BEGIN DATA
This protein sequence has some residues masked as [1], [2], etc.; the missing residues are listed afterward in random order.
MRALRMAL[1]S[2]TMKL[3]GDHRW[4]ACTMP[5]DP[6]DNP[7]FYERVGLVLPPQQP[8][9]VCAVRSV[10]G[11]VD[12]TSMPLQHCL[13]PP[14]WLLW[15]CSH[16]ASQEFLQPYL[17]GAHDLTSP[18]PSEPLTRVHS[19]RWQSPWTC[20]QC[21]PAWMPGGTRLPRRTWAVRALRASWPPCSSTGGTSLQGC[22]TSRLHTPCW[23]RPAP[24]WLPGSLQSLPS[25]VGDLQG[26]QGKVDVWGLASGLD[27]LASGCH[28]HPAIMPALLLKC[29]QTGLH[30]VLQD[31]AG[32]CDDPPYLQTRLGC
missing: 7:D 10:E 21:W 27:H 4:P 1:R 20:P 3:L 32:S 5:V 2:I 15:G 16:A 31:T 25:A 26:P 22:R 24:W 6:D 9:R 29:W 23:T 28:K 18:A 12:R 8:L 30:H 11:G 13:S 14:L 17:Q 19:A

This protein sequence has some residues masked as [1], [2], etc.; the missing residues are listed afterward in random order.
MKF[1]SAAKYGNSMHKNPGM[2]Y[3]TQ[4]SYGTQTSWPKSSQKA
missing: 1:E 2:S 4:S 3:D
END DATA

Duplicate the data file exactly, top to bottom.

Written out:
This protein sequence has some residues masked as [1], [2], etc.; the missing residues are listed afterward in random order.
MRALRMAL[1]S[2]TMKL[3]GDHRW[4]ACTMP[5]DP[6]DNP[7]FYERVGLVLPPQQP[8][9]VCAVRSV[10]G[11]VD[12]TSMPLQHCL[13]PP[14]WLLW[15]CSH[16]ASQEFLQPYL[17]GAHDLTSP[18]PSEPLTRVHS[19]RWQSPWTC[20]QC[21]PAWMPGGTRLPRRTWAVRALRASWPPCSSTGGTSLQGC[22]TSRLHTPCW[23]RPAP[24]WLPGSLQSLPS[25]VGDLQG[26]QGKVDVWGLASGLD[27]LASGCH[28]HPAIMPALLLKC[29]QTGLH[30]VLQD[31]AG[32]CDDPPYLQTRLGC
missing: 7:D 10:E 21:W 27:H 4:P 1:R 20:P 3:L 32:S 5:V 2:I 15:G 16:A 31:T 25:A 26:P 22:R 24:W 6:D 9:R 29:W 23:T 28:K 18:A 12:R 8:L 30:H 11:G 13:S 14:L 17:Q 19:A

This protein sequence has some residues masked as [1], [2], etc.; the missing residues are listed afterward in random order.
MKF[1]SAAKYGNSMHKNPGM[2]Y[3]TQ[4]SYGTQTSWPKSSQKA
missing: 1:E 2:S 4:S 3:D